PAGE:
Sticking up for disability

In her regular sports column Bobbie Makoni discovers the award-winning Waltham Forest Hockey Club

Waltham Forest Hockey Club

Members of Team GB women’s hockey team join a Waltham Forest Hockey Club training session

Nestled away behind Walthamstow Academy in Billet Road is the pioneering Waltham Forest Hockey Club.

Named Team GB’s ‘Club of the Year’ in 2013, members range from age two to 82, and include both youngsters hoping to play at the highest level and busy parents simply looking for a way to keep fit. It is not uncommon to find parents and their children playing on the same team, especially given there are 18 different teams within the club.

One of Waltham Forest Hockey Club’s most impressive features is the extraordinary work they have done in the world of disability hockey. They were the first hockey club in the country to fully integrate a disability programme and Forest Flyerz, as they are known, aim to give people with disabilities equal opportunities through the sport.

This disability programme has now been replicated at clubs across the country, and Team GB’s women’s team have visited on a number of occasions to support it. Flyerz players are also encouraged to join the club’s mainstream teams where possible.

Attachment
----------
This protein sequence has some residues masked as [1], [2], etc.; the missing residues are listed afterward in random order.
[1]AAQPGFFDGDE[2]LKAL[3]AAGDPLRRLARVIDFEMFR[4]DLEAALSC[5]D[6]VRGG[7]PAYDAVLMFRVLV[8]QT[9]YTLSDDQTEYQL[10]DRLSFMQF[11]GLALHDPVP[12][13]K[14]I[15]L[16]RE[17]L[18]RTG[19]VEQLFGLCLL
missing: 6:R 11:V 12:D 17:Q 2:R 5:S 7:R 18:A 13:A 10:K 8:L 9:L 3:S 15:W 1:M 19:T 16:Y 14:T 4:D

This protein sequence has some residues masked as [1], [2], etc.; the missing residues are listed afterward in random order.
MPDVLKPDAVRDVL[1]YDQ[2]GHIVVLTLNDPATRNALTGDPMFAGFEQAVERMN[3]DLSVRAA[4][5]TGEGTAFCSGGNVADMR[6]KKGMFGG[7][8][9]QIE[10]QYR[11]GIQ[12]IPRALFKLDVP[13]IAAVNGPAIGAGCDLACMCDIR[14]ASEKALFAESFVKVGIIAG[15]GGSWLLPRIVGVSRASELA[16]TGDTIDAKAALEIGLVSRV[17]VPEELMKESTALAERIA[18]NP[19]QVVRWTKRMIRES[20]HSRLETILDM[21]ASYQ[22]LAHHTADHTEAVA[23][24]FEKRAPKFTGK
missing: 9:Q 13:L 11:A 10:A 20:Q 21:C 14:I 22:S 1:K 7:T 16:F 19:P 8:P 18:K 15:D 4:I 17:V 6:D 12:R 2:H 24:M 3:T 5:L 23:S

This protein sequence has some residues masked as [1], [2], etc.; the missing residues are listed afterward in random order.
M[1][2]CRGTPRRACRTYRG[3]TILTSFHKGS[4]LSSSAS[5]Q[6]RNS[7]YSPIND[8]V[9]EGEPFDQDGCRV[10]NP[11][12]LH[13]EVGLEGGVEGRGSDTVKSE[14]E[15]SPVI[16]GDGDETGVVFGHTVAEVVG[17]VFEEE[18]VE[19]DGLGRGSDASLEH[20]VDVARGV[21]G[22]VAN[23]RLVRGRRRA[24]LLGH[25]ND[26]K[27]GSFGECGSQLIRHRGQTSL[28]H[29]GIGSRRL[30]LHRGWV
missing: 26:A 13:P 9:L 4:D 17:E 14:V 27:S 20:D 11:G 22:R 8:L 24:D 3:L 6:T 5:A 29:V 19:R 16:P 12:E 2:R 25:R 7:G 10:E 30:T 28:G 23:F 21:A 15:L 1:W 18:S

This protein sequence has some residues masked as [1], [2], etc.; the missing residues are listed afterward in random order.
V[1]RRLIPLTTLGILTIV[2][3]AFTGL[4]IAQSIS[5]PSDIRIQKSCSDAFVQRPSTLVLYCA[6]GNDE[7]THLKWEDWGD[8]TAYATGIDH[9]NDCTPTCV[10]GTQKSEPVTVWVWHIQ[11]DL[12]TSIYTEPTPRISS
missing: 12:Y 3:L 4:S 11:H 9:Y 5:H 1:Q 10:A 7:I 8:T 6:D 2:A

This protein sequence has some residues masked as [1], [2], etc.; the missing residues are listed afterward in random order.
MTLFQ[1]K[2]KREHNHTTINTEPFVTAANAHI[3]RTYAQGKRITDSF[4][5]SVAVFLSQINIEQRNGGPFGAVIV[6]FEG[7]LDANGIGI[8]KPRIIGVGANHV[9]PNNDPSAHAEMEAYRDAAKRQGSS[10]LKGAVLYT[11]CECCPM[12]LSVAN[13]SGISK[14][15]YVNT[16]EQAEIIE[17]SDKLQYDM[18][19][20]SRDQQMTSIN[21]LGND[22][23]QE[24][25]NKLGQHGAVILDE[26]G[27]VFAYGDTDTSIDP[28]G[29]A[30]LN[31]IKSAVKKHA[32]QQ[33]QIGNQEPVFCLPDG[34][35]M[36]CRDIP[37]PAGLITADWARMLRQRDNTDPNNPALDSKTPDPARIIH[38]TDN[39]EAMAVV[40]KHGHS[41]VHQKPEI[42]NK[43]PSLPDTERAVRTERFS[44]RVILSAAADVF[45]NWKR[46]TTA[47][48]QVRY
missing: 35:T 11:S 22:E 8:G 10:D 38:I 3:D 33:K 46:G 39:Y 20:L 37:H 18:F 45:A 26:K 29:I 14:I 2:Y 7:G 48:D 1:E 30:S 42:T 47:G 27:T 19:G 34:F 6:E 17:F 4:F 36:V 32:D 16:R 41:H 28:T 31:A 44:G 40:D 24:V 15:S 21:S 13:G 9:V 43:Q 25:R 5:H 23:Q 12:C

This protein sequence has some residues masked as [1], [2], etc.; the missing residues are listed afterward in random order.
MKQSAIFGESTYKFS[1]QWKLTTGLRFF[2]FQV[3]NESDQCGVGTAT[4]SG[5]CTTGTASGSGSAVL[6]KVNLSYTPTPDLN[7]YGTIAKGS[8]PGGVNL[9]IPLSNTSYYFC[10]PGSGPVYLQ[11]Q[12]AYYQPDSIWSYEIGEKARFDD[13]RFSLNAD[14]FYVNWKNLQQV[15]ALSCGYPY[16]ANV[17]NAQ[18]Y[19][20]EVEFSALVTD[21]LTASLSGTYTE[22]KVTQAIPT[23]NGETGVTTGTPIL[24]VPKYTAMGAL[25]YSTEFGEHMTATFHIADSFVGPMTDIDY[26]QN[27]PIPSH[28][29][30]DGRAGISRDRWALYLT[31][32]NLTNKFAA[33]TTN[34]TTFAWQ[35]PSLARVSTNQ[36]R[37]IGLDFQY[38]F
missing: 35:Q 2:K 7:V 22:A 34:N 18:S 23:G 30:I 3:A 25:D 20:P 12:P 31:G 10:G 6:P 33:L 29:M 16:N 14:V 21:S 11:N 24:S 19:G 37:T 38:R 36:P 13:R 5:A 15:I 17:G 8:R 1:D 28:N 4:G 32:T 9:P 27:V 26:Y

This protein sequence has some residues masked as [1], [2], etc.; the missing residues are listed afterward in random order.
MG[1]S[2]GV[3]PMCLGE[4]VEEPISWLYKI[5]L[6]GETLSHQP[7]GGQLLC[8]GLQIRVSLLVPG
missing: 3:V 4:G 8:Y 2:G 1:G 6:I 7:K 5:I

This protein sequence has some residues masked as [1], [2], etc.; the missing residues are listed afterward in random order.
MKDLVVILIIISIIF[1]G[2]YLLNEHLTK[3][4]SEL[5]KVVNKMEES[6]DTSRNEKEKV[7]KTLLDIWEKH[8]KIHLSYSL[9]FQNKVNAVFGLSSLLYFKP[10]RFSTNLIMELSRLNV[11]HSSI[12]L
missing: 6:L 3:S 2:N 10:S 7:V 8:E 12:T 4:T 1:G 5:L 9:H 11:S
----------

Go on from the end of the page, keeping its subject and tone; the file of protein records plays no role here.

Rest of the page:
Sharon Allen, whose son Shane has been a Flyerz member since its inception in 2011, explains the impact it has had on his development: “Shane is autistic and the programme has really helped with his hand-eye co-ordination and the friendships and comradery have made him more confident.”

Despite such a large and committed membership, the club gets no real funding and relies on a strong army of volunteers as well as the generosity of Waltham Forest Academy, which allows them to use its facilities for free.

With Team GB’s Olympic success in Rio, interest in the sport has understandably soared and club chairman Pani Theodorou emphasised that to maintain success on a national level there needs to be greater investment at grassroots.

However, the lack of funding has not deterred Pani or other volunteers from recruiting new members; each year as well as a large youth intake, the club runs adult beginner courses which are equally accessible for those who have never seen a hockey stick and those who need a reminder of the rules they learned at school 40 years ago.

After spending an afternoon at the club and speaking to members of all ages, what shone through was the sense of community and inclusiveness throughout every level of the organisation.

This special club is truly a testament to what can be achieved with a committed membership and a passion for grassroots sport.

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